By Kenan Machado
A weaker yen helped nudge Japan’s Nikkei higher Wednesday morning, even as traders in Asia braced for a tightening tilt from the U.S. Federal Reserve with a speech from Chairwoman Janet Yellen due Friday, contributing to the mixed equities performance elsewhere in the region.
The Nikkei Stock Average /zigman2/quotes/210597971/delayed JP:NIK -0.39% traded 0.5% higher, moderating early gains made on the back of a weaker yen due to the U.S. dollar’s broad strength. Australia’s S&P/ASX 200 /zigman2/quotes/210598100/delayed AU:XJO -0.33% added 0.1%, while the South Korea Kospi /zigman2/quotes/210598069/delayed KR:180721 -1.49% was down 0.3%. Hong Kong’s Hang Seng Index /zigman2/quotes/210598030/delayed HK:HSI -1.09% fell 0.6%, with the Shanghai Composite Index /zigman2/quotes/210598127/delayed CN:SHCOMP +0.31% roughly flat.
Despite the yen’s slight weakening on Wednesday, the dollar-yen currency won’t likely move much until Yellen makes her remarks in Jackson Hole, Wyo., at the Fed’s annual meeting, says Mizuho Securities Chief FX Strategist Kengo Suzuki, in a note.
Among stocks in Japan, Sony Corp. /zigman2/quotes/201361720/delayed JP:6758 -0.57% gained 1.7% after the Japanese electronics giant said it will raise the price of its PlayStation Plus service, weeks before unveiling two new versions of its flagship videogame console. Japanese automobile stocks also rose as any tightening by the Fed would push the dollar higher, making then yen weaker and Japanese exports more competitive. Toyota Motor Corp. /zigman2/quotes/203803129/delayed JP:7203 +1.10% was up 1.8%, with Nissan Motor Co. Ltd. /zigman2/quotes/208298710/delayed JP:7201 -0.06% trading 2.2% higher.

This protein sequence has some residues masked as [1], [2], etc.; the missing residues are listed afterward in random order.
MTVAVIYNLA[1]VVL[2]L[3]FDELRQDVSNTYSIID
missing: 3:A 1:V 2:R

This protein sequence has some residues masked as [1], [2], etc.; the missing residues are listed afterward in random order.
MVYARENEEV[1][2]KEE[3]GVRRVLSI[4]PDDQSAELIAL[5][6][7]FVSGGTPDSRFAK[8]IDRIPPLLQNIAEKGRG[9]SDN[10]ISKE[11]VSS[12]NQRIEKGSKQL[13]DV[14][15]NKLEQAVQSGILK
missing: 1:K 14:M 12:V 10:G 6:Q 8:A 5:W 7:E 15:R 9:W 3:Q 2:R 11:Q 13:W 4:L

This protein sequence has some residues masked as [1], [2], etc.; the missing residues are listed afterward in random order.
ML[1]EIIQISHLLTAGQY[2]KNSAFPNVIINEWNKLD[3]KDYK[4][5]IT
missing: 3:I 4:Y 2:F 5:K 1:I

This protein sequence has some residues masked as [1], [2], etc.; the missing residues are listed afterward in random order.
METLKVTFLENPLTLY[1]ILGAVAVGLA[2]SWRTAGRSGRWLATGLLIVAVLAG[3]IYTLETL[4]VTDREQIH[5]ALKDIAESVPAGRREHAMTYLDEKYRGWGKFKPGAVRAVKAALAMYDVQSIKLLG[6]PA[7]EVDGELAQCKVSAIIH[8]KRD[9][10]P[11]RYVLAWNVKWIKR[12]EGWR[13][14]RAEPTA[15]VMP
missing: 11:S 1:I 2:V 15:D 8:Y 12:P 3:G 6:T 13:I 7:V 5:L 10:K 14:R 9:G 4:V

In Australia, Qantas Airways Ltd. /zigman2/quotes/205534063/delayed AU:QAN -2.40% gained 2.5% after it reported record profits for the full fiscal year. The airline operator said it would pay an ordinary dividend of 7 Australian cents per share, its first such payment since 2009.
“Qantas remains very cheap in our view and the resumption of dividends demonstrates management’s confidence in the outlook going forward,” lender Macquarie said in a note Wednesday.
Meanwhile, oil prices were down in Asian trade early Wednesday, after the industry group American Petroleum Institute said their data showed an increase of 4.5 million barrels in U.S. crude stockpiles last week. Still, prices rose in U.S. trade Tuesday on speculation that Iran might cooperate with other global exporters to keep oil prices from falling.
Official U.S. oil data by the Energy Information Administration will be released later Wednesday to shed more light on the state of U.S. stockpiles. West Texas Intermediate crude prices were recently down 44 cents at $47.65 a barrel in Asia trade, while Brent crude prices were down 36 cents at $49.60 a barrel.
Oil-exporting Malaysia’s ringgit weakened against the U.S. dollar on Wednesday. The ringgit has been pressured of late, along with other Asian currencies, on the view the Fed is veering towards tightening. High U.S. interest rates would pull money out of Asian markets to the U.S., weakening regional currencies in the process. The dollar-ringgit pair was last at 4.0360, up from its Tuesday closing of 4.0250.